Monday, June 29, 2020

It’s fall 2007. A well-timed leak has revealed that the US government might have engaged in first contact. Cora Sabino is doing everything she can to avoid the whole mess, since the force driving the controversy is her whistleblower father. Even though Cora hasn’t spoken to him in years, his celebrity has caught the attention of the press, the Internet, the paparazzi, and the government—and with him in hiding, that attention is on her. She neither knows nor cares whether her father’s leaks are a hoax, and wants nothing to do with him—until she learns just how deeply entrenched her family is in the cover-up, and that an extraterrestrial presence has been on Earth for decades.

Realizing the extent to which both she and the public have been lied to, she sets out to gather as much information as she can, and finds that the best way for her to uncover the truth is not as a whistleblower, but as an intermediary. The alien presence has been completely uncommunicative until she convinces one of them that she can act as their interpreter, becoming the first and only human vessel of communication. Their otherworldly connection will change everything she thought she knew about being human—and could unleash a force more sinister than she ever imagined.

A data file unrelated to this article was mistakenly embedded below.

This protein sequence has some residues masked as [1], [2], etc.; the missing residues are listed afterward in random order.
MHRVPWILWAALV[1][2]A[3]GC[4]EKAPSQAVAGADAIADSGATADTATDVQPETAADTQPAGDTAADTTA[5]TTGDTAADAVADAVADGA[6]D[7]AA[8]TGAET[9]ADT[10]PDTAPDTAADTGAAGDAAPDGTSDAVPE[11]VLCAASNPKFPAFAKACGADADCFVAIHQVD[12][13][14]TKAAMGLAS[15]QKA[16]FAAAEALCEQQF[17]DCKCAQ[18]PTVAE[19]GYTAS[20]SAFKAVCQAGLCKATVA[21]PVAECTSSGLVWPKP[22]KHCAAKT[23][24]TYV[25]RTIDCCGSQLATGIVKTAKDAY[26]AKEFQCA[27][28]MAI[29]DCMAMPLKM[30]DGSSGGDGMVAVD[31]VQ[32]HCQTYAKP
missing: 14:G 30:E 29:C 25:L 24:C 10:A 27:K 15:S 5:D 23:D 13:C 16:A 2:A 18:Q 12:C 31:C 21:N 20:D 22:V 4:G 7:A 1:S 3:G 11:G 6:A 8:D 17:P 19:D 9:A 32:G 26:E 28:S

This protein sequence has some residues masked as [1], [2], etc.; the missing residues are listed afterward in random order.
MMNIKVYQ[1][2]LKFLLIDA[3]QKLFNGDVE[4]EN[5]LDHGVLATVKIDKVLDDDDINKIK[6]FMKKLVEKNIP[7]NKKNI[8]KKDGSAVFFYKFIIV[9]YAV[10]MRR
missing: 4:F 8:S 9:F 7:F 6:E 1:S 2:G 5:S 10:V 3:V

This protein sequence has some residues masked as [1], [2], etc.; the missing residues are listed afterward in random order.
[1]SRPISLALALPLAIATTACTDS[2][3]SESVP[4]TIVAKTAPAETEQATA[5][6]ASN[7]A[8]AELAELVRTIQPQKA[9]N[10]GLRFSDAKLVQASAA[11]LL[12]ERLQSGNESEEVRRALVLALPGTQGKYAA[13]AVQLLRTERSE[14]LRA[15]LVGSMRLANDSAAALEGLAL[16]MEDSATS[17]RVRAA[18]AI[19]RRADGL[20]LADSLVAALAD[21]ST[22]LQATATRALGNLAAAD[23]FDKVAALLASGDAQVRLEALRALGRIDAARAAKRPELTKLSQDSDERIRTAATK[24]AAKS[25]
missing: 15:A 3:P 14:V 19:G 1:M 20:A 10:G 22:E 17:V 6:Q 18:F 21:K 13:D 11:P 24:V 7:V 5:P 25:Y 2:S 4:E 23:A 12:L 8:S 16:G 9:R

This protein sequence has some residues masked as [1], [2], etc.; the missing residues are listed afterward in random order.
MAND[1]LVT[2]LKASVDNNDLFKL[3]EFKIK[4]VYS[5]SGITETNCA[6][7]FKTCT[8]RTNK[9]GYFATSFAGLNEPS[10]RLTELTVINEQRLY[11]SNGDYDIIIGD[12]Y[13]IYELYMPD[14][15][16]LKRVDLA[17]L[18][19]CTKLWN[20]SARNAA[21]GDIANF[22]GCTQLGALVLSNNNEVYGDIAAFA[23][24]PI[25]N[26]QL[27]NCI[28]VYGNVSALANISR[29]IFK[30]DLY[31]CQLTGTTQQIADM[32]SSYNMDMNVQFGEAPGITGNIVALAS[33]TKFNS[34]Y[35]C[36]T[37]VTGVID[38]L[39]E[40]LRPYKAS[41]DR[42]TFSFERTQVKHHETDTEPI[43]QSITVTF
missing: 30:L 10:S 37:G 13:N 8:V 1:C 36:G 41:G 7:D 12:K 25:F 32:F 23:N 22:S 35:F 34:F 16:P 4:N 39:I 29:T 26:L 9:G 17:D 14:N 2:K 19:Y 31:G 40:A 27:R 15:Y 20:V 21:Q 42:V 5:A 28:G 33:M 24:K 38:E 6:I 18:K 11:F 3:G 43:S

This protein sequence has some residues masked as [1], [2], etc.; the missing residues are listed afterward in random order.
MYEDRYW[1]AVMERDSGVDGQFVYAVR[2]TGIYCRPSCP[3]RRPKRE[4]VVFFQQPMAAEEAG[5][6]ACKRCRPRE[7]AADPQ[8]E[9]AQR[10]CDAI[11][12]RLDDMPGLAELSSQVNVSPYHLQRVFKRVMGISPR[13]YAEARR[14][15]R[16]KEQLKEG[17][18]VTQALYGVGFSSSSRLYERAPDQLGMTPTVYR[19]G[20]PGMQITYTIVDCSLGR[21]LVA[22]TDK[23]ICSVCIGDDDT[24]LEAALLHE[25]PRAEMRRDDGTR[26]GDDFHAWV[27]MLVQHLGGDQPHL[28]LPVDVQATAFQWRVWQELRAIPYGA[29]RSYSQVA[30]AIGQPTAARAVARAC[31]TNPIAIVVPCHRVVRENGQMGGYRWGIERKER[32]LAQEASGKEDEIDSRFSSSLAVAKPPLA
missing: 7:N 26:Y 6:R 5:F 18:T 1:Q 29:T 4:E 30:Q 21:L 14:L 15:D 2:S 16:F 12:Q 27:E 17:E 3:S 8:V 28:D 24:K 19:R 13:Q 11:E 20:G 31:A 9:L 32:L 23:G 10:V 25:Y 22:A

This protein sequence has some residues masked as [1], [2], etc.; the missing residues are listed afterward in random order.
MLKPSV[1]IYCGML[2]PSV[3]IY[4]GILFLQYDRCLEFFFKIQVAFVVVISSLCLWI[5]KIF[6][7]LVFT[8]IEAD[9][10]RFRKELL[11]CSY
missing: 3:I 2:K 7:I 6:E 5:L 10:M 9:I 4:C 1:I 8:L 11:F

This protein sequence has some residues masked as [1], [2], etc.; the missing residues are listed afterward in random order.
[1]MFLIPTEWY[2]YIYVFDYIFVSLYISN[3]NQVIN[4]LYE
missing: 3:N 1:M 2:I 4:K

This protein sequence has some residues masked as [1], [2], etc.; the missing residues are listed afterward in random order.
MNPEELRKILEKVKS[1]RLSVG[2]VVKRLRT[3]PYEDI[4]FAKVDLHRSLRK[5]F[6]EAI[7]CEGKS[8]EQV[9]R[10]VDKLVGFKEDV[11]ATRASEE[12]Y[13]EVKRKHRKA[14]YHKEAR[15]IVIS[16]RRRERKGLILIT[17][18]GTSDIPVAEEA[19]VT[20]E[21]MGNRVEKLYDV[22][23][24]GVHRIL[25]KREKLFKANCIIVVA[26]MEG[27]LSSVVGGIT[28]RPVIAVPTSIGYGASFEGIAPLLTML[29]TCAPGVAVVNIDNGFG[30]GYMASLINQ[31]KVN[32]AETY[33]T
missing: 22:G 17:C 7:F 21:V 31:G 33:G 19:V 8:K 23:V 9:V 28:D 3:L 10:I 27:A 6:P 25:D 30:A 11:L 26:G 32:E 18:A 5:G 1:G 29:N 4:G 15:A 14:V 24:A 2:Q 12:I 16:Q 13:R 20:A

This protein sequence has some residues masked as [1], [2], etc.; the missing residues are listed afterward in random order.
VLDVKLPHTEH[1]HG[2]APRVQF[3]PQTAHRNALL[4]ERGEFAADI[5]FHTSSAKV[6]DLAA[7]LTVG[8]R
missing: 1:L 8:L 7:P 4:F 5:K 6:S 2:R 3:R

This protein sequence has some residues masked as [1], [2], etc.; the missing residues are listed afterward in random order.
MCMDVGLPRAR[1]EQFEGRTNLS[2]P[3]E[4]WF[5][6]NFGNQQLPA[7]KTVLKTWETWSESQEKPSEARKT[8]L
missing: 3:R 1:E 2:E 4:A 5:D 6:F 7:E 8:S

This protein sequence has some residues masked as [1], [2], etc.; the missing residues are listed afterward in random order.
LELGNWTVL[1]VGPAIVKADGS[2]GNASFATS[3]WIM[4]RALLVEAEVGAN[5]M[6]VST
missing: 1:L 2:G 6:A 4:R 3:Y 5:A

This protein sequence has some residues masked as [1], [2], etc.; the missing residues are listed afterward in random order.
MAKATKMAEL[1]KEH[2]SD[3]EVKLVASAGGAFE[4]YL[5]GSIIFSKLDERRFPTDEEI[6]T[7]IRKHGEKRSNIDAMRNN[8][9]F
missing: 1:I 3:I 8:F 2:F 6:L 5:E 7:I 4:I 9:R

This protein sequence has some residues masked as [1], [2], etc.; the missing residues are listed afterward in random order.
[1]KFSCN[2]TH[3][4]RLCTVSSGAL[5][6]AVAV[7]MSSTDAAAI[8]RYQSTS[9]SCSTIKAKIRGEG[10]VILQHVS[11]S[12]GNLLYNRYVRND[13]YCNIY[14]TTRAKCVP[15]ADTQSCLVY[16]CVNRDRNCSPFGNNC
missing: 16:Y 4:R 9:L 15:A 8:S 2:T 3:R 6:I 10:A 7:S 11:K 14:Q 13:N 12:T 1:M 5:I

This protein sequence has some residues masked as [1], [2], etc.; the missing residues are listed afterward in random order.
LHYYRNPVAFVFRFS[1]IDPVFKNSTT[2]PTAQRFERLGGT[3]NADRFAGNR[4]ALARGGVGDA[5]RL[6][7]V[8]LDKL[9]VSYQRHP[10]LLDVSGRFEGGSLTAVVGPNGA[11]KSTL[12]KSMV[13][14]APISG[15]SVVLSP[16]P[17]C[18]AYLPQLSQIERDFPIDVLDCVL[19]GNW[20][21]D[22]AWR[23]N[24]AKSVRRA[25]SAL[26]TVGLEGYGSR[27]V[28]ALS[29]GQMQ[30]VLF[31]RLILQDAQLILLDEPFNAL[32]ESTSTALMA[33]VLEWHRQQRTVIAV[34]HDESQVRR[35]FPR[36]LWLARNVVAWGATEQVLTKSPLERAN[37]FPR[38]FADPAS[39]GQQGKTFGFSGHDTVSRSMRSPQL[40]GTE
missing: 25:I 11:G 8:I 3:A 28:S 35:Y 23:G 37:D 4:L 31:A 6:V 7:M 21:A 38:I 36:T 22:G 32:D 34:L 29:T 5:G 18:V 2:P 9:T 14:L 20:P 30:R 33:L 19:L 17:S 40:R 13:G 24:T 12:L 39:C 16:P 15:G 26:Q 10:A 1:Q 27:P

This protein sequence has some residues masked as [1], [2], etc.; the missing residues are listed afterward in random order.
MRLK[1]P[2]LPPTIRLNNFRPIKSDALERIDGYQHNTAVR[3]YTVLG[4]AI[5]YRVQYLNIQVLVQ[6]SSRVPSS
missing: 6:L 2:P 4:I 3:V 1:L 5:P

TITLE: Axiom's End
AUTHOR: Lindsay Ellis
PUBLISHER: St. Martin's Press
PUBLISH DATE: July 21, 2020
GENRE: Science Fiction
PAGES: 384

“Truth is a human right.”

I am so glad I stuck with this one! Axiom’s End was just a little hard for me to get in to at the beginning but once I got past the initial set-up and frenetic pace, it was harder to put down!

The world-building is remarkable; the Alien politics and societal structure is pretty fascinating and for a speculative fiction exploring a first contact scenario, I was intrigued by Lindsay’s view on an alternate 2007! What left the biggest impact on me is the relationship between the two main characters, Cora, a not always likeable human and Ampersand, an alien being that I freaking adored! Watching this odd couple friendship develop was unexpected and so satisfying, despite the fact that Cora didn’t have many redeemable qualities. On the flip side, it was kind of refreshing to have a main character that wasn’t drop dead gorgeous or the best at everything she did. Cora is flawed & floundering, she has her own trauma but, in the end, Cora’s relationship with Ampersand had a sense of realism that I enjoyed.

Stellar debut to a promising series! Looking forward to what’s next from Lindsay!

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